The goal of the autonomous driving industry is to gradually move to the human driver with less Level 4 and Level 5 (not required at Level 5), and the reliability requirements for sensors, sensor fusion hardware/software and processors are constantly increasing. Increase, this requires a higher level than smartphones and wearables. Obviously, the smart watch restarts itself in the event of a malfunction, which is quite different from the anti-collision system of the Level 5 self-driving car on the highway. Reliability of the entire system is a complex challenge, as sensor fusion provides faster, more efficient monitoring of environmental variables, which means that abnormal inputs from a single sensor can trigger a safety system, which requires automotive design. People ensure effective input and redundancy in all parts of the system.

Perhaps the most important advantage of sensor fusion for future autonomous driving is the redundant environment perception provided, using a variety of different sensing technologies to interpret their environment. For example, lidar and radar systems in autonomous vertical applications, as well as pressure sensors in drone systems, are important tools for flight control and positioning in the case of unreliable GPS signals.

Smart city application

This derivative environment for sensor fusion is particularly important in the development of IoT and smart home/smart cities. Once these networked “silent” sensors are successfully integrated, they can be built into a city-scale response system. If household data is used in an identifiable manner, there are of course privacy and security issues, as well as broader public safety issues in city-wide systems. However, early test networks designed for urban air pollution (eg, benzene and particulate matter) monitoring, built on in-vehicle systems, building integration, and dedicated monitoring stations, can automatically alert and channel traffic flows, and have shown tremendous application prospects.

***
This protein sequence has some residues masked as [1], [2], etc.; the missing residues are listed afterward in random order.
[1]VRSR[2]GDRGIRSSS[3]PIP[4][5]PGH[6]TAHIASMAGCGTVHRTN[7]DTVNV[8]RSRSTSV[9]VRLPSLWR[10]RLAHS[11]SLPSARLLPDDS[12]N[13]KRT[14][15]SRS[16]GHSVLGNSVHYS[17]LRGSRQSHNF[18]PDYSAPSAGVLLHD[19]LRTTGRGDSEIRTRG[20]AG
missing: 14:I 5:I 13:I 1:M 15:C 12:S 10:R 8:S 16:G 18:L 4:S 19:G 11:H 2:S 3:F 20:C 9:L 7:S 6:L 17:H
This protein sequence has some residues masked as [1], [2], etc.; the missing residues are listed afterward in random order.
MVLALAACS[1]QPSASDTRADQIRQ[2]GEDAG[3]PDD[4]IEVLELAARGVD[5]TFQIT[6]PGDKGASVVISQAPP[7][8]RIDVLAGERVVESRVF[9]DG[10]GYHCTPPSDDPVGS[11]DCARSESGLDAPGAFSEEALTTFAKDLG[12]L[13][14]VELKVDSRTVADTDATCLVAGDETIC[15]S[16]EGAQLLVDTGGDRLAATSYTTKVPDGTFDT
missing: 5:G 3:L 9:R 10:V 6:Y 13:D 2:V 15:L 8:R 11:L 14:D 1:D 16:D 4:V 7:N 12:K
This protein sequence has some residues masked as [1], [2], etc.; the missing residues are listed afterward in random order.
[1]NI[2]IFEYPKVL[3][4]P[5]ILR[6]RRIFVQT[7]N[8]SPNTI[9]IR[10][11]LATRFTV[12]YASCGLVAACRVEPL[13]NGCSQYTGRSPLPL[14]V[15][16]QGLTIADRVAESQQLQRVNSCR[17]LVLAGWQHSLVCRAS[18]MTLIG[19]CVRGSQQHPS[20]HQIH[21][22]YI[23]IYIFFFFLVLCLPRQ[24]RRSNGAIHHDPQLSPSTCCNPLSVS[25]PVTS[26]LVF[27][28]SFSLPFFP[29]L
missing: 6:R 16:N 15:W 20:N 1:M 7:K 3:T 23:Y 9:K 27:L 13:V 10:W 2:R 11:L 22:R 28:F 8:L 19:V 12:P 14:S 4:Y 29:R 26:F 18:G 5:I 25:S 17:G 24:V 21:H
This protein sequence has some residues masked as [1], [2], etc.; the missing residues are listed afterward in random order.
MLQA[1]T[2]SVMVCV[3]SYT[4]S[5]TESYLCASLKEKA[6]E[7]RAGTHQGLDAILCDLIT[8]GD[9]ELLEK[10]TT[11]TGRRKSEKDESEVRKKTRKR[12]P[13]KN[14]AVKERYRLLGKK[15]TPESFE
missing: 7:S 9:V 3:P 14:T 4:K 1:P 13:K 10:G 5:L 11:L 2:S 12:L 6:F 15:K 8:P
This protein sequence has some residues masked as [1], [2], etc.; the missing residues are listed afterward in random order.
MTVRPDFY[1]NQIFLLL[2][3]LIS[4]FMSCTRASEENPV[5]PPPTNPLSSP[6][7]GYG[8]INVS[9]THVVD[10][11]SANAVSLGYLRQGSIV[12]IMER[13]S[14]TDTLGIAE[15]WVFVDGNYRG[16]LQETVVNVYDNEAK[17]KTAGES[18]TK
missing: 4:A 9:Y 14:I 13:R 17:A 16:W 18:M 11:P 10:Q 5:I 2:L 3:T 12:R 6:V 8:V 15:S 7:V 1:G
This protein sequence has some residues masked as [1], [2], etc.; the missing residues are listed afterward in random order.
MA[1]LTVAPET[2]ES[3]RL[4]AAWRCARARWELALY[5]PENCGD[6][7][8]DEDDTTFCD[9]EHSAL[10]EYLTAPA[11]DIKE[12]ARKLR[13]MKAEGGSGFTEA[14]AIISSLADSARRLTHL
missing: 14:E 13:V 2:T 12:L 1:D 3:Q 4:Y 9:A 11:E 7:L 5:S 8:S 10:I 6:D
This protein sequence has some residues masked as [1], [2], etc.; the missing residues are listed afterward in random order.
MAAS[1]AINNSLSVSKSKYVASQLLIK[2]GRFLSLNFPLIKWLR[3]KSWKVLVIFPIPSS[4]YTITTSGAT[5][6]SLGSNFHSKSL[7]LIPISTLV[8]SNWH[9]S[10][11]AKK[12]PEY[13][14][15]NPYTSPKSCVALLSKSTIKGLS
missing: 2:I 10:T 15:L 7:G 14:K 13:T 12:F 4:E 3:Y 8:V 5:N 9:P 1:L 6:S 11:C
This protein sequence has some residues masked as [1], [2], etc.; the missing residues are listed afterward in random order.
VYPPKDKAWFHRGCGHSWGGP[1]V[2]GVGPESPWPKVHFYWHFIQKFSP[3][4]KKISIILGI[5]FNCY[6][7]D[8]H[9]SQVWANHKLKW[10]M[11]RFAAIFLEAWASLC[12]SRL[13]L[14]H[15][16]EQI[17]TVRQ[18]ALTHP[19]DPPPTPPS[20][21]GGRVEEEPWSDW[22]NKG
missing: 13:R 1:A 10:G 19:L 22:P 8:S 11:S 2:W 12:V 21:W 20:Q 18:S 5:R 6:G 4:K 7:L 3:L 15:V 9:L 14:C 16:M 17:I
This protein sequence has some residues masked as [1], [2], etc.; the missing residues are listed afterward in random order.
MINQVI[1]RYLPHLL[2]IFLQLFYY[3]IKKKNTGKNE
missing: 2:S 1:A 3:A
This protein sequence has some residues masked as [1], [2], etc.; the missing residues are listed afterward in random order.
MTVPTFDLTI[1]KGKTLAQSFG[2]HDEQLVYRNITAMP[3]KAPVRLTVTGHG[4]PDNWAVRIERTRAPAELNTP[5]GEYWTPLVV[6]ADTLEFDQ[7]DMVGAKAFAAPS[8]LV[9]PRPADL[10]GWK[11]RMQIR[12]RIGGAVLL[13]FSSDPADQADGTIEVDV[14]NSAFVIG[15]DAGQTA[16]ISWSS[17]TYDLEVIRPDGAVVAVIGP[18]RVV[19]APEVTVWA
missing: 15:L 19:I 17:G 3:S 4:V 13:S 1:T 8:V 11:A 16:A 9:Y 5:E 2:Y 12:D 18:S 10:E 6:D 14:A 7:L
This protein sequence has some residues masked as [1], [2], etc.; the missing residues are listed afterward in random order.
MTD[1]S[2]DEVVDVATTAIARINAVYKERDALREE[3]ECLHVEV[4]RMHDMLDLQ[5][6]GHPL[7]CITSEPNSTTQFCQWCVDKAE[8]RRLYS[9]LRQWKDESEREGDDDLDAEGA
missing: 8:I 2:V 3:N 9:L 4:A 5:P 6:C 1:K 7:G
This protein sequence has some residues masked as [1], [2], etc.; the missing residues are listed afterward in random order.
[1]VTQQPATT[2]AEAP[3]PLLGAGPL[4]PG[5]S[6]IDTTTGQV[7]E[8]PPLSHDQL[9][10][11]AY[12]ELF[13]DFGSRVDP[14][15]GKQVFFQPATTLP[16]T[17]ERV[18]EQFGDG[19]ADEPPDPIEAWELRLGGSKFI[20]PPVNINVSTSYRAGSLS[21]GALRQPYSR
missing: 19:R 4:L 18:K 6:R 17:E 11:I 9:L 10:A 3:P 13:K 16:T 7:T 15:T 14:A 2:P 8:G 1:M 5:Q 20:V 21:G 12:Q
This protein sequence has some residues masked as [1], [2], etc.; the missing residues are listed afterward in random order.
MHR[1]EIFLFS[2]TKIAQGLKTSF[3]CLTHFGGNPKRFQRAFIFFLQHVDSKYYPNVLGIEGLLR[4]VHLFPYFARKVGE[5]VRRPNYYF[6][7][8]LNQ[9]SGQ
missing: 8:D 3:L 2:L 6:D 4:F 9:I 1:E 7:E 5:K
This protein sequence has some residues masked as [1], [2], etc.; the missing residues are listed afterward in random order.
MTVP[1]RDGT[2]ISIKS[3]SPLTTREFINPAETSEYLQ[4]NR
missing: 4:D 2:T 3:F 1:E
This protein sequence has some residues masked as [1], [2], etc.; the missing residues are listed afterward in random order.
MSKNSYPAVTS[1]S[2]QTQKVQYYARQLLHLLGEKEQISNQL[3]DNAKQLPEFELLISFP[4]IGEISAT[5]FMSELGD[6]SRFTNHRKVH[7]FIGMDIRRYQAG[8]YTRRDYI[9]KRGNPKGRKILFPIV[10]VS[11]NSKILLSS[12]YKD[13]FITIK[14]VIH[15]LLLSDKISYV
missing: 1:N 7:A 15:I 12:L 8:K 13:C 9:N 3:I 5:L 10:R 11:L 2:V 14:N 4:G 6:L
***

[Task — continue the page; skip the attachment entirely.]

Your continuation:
For example, a plan to monitor London's pollution levels, launched in July 2018, integrates 100 fixed sensors in the most polluted areas and two specially modified Google Street View cars to track the level of pollution on the streets of London. The two Google Street View cars collect air quality readings every 30 meters to mark the “hot spots” of London pollution through accumulated data for a year.

Artificial intelligence power sensor fusion

Of course, in addition to the challenges of extracting useful data from various sensors in various embodiments, there are many other challenges, particularly those that reliably respond to environmental changes, any of which may increase device error during data collection, Noise and defects.

A few years ago, it was almost impossible to smoothly handle these errors, but with the rise of relatively economical machine learning and artificial intelligence (AI) tools, the true potential of sensor fusion has grown exponentially. Of course, the prospects for artificial intelligence technology applications are even more gratifying, creating new use cases for sensor suppliers and designers, creating a new market. In the short term, artificial intelligence and sensor fusion can minimize security risks through enhanced local data processing, significantly reducing the need to securely transfer, process, and store off-site individual data. This can be a vital value, reducing business risks and indirect costs, and providing clearer benefits to end users.

Obviously, in the future we will see more and more connected sensors embedded in our vehicles, homes and cities. Adding context to these rapidly expanding data streams will make the need for true sensor convergence even more urgent. Once fused, these data will empower existing applications and unlock new services, from consumer-oriented health and recreation to improved supply chain management efficiency, as well as faster, more convenient, less polluting transportation networks.